The newer antibiotics are becoming much more expensive, too. He tells us that this newer higher price is a signal that we need to practice conservation of antibiotics, just as high priced gasoline signals to us that we need to switch to methods that conserve gasoline. He mentions newer avenues and investments in antibiotic technologies, but says that these need to be balanced by investing in the proper use of antibiotics.

Because of resistance to our treatments across quite a number of areas to technologies we’ve only had for the past 80 to 100 years,

“essentially in a blink, we have squandered our ability to control”

because we have not recognized that actual selection and evolution was going to find a way to get back and we need to completely rethink how we’re going to use measures to control biological organisms … and we need to start thinking about them as natural resources … and change how we do business.

Which States Produce the Most Pumpkins? Illinois is Number 1.

I consider this good news, to find out that the fourth-top corn producing state of Illinois produces way more pumpkins than any other state. Next comes California, followed by Ohio and Michigan.

See the following chart and information about pumpkin growing from the USDA:

In 2013, the top 6 U.S. pumpkin producing states supplied over 1.13 billion pounds of pumpkins. Pumpkin production is widely dispersed, with crop conditions varying greatly by region.

Illinois remains the leading producer of pumpkins, with a majority of the state’s production processed into pie filling and other uses.

Supplies from the remaining top five pumpkin producing states are targeted primarily towards the seasonal fresh market for ornamental uses, as well as home processing.

Demand for specialty pumpkins continues to expand as consumers look for new and interesting variations. In addition to the traditional jack-o-lantern market, there is an increase in pumpkins available in alternative colors (white, blue, striped), shapes (oblong, upright), skin (deep veins, warts) and sizes.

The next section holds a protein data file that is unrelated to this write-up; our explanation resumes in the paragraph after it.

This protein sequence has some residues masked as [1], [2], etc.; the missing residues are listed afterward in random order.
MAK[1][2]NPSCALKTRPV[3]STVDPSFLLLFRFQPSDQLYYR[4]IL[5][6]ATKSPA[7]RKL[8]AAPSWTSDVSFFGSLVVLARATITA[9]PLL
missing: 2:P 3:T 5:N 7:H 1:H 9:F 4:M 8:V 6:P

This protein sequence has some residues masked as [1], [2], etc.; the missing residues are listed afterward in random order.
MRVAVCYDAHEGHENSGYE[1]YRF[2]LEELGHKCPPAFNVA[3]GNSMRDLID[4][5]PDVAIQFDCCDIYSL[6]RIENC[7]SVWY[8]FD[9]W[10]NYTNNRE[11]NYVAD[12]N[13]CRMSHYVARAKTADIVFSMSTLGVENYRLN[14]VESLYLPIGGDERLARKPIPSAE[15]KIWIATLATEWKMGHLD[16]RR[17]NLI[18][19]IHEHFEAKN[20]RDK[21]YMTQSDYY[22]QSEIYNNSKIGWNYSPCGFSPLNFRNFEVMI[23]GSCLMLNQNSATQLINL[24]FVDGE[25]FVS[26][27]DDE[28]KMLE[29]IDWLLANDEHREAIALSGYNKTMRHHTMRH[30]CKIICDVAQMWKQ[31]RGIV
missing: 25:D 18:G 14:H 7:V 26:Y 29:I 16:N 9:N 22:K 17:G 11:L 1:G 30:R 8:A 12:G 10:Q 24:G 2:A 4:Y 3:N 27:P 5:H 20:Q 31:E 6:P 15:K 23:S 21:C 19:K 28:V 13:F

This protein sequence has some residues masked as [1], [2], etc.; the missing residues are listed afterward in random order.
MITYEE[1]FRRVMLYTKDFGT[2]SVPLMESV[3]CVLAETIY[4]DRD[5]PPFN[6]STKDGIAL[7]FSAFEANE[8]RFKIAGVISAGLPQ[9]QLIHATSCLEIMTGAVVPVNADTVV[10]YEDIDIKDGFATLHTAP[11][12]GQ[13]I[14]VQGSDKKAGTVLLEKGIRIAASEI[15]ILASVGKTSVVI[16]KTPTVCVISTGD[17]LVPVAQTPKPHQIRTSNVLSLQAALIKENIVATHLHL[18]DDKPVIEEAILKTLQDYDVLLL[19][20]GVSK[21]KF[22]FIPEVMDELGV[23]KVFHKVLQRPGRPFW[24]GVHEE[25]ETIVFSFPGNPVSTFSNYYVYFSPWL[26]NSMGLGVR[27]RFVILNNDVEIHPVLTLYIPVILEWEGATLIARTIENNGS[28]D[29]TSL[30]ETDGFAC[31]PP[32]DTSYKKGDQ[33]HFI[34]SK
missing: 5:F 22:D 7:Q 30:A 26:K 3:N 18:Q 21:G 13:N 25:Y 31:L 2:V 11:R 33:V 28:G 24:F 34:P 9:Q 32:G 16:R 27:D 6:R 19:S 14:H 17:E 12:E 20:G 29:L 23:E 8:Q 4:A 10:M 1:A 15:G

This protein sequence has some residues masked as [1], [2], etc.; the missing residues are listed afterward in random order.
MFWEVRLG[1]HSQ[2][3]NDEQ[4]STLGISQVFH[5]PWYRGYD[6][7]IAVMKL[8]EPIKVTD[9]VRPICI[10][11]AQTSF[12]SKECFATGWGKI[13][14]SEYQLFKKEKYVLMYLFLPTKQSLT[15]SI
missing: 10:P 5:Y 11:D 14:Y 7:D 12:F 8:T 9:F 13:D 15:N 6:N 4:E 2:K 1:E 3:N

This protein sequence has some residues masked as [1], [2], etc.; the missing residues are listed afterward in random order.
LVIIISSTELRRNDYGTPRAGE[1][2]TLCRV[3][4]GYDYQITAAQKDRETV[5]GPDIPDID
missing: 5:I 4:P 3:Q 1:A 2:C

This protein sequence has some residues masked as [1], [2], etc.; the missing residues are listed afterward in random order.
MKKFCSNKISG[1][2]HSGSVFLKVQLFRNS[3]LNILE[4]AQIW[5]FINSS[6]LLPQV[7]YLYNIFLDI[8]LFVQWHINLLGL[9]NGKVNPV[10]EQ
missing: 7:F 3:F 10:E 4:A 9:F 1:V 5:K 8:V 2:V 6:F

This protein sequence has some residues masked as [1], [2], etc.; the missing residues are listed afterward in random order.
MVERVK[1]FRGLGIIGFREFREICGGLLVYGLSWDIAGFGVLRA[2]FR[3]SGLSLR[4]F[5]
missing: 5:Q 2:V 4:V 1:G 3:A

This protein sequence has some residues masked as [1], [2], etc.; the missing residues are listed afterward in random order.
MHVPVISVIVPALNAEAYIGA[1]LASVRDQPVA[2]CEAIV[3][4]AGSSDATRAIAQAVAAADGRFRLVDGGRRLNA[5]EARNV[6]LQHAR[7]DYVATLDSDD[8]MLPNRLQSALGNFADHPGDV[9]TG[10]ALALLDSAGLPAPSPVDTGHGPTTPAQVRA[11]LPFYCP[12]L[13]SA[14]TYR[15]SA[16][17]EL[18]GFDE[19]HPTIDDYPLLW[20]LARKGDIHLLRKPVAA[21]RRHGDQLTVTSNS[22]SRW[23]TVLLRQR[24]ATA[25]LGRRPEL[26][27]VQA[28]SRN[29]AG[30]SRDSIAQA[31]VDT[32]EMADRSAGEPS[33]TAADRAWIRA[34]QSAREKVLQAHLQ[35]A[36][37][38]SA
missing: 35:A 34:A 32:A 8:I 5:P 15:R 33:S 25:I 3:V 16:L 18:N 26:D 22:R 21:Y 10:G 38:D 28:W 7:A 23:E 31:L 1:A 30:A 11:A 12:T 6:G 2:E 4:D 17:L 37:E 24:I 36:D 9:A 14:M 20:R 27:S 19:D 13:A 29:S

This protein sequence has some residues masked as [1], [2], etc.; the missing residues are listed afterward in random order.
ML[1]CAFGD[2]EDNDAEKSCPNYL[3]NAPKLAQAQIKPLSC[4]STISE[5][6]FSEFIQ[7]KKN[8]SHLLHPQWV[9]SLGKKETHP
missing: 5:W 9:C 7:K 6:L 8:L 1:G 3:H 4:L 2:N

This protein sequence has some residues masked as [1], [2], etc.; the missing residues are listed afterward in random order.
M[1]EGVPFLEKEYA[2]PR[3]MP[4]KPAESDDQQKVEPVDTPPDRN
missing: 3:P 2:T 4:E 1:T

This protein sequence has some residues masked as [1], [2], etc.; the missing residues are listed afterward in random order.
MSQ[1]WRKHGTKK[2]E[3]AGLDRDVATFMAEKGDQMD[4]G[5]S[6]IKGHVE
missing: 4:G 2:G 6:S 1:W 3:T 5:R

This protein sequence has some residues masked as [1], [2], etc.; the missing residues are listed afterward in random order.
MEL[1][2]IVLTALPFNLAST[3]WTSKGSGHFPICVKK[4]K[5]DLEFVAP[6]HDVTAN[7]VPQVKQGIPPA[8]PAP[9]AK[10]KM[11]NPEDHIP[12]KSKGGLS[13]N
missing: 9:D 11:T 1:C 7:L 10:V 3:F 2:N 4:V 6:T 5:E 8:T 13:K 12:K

The TPP: What Might it Mean for Agriculture?

Note: In this post, I have excerpted some of the key statements from recent USDA reports on the TPP and what it might mean in dollar and percentage numbers for agricultural exports and imports, especially for the United States. –Kay M.

(credit: wikimedia. Note that not all of the blue on this map is included in the TPP.)

The proposed Trans-Pacific Partnership (TPP) is a trade and investment agreement under negotiation by 12 countries in the Pacific Rim, including the United States.

The twelve countries are Australia, Brunei Darussaiam, Canada, Chile, Japan, Malaysia, Mexico, New Zealand, Peru, Singapore, United States, and Vietnam.

With a combined population of about 800 million and a combined gross domestic product (GDP) of about $28 trillion, these 12 countries encompassed 11 percent of global population and almost 40 percent of global GDP in 2012. The total size of their market for agricultural imports averaged $279 billion over 2010-12, 51 percent of which was sourced from TPP partners. The TPP accounts for 42 percent of the global agricultural exports of the United States and 47 percent of its agricultural imports.


Cutting tariffs is only one of the many goals of the TPP negotiations, but it is an important one for agricultural trade. The value of intraregional agricultural trade in 2025 under a tariff-free, TRQ-free scenario is estimated to be 6 percent, or about $8.5 billion higher (in 2007 U.S. dollars) compared with baseline values. U.S. agricultural exports to the region will be 5 percent, or about $3 billion higher, and U.S. agricultural imports from the region in 2025 will be 2 percent, or $1 billion higher in value compared with the baseline.


By commodity, the percentage increase in the value of intraregional trade due to the elimination of tariffs and TRQs will be largest for rice, sugar, and “other meat” (which includes animal fats and oils and offals); in absolute value terms, the increase will be greatest for bovine meat (which includes beef and mutton), “other foods” (which includes processed foods and feeds), and poultry meat. The total increased trade in meats of about $3.7 billion will account for 43 percent of the expansion in the value of intra-TPP trade in 2025, most of which is supplied by Australia, the United States, Canada, and New Zealand. About three-quarters of the increase in meat exports is destined for Japan, whose meat imports (mostly bovine and poultry meats) from TPP members will increase by about $2.8 billion relative to the baseline.

To learn more: